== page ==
Chittagong depots cease container stuffing for three carriers

Chittagong depots cease container stuffing for three carriers

After several failed attempts last year, the inland container depots in January raised container handling charges and other fees 22 percent. Photo credit: Shutterstock.com.

Private inland container depots (ICDs) serving Chittagong, the largest container port in Bangladesh, have stopped packing cargoes into containers shipped by Maersk Line, Gold Star Line, and OOCL after accusing the carriers of not paying the increased tariff rate for such services.

The dispute between the depot and the three carriers is putting hundreds of outbound container shipments, many of them apparel exports, in limbo. After several failed attempts last year, the ICDs in January raised container handling charges and other fees 22 percent.

“This is very unfair. Making us hostage is not acceptable,” Mohammad Hatem, vice president of the Bangladesh Knitwear Manufacturers and Exporters Association (BKMEA), told JOC.com. “Worldwide, the price of our products is lowering. The trade will suffer badly.” Hatem is also the managing director of MB Knit Fashion Ltd, an apparel exporter to US and European retailers.

According to port officials, approximately a quarter of Chittagong container exports are handled by the three carriers. If the stalemate continues much longer, marine terminals will begin feeling the pinch of less volume, said Chittagong Port Authority spokesperson Omar Faruk, adding that he expects the government to intervene to end the dispute.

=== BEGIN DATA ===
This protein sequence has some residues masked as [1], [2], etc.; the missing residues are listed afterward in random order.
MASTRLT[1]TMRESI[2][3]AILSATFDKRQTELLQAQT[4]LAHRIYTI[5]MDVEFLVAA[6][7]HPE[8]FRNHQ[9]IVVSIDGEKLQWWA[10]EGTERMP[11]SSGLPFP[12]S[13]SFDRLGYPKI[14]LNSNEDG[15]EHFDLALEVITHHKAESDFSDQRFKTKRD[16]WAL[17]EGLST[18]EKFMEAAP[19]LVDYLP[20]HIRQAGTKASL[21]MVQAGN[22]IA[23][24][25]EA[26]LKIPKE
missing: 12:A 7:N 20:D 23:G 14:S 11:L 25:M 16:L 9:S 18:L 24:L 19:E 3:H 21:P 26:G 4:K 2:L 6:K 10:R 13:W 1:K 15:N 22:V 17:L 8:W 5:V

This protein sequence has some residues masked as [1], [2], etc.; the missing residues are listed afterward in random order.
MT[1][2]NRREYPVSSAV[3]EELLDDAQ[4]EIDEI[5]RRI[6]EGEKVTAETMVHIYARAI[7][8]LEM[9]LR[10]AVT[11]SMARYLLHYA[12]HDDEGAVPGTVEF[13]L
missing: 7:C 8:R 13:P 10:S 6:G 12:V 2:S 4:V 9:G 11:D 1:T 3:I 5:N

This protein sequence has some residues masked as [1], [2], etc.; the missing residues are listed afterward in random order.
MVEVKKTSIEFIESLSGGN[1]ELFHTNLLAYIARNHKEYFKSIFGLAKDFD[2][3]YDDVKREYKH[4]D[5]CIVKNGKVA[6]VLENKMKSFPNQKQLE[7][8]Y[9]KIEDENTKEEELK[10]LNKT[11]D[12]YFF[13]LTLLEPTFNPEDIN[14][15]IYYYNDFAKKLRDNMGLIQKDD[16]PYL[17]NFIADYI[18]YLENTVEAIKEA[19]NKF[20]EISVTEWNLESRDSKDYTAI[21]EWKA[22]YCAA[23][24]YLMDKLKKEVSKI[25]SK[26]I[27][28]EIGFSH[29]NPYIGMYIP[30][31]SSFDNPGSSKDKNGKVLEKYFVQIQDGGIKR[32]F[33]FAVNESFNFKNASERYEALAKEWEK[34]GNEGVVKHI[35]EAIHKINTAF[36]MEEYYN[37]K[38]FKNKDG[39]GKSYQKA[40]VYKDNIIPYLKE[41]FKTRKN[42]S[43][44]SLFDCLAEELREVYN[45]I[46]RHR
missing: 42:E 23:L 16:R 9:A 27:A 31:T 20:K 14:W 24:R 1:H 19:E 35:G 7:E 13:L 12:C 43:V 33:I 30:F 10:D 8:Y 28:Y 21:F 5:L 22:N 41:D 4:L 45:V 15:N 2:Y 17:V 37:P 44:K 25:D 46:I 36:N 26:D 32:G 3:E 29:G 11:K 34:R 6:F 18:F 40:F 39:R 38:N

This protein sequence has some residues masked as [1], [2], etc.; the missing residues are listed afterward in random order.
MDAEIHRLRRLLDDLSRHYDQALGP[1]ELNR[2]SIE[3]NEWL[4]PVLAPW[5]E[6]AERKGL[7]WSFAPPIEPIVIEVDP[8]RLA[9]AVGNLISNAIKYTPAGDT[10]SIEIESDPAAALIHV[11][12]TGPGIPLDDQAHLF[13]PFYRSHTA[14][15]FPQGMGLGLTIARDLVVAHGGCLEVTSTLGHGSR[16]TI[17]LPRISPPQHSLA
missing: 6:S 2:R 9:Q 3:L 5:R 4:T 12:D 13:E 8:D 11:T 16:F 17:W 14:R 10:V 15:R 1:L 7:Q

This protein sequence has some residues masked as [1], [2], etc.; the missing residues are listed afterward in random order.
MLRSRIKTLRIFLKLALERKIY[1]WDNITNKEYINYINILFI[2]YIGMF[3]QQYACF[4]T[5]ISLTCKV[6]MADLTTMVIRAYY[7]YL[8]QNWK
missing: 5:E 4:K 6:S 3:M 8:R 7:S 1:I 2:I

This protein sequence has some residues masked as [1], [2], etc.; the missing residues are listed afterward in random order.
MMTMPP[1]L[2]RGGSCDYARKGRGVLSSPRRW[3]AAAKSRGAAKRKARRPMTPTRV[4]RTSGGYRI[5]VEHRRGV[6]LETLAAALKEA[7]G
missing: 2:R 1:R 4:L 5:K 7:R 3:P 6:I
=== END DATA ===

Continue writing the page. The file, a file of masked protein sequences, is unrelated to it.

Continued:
“They did not make any payments since January and are not receiving bills, so we are forced to stop receiving their goods,” Ruhul Amin Sikder, secretary of Bangladesh Inland Container Depots Association (BICDA), told JOC.com. “We can’t provide services without pay.” Container lines pay in advance for services rendered from ports, but in the case of the depots, they are not paying even after receiving services for two months, Amin Sikder added.

Before stopping the services, the depot owners on March 1 issued a notification to the main line operators, shipping agents, and forwarders, providing a 10-day ultimatum to receive payment reflecting the tariff increase.

In a statement, Maersk confirmed that “there has been a disruption in operational activities at multiple privately owned off-dock/ICD facilities” since March 11. Steve Felder, Maersk’s managing director for South Asia, said the company is in discussion with involved parties in an effort to mitigate the situation.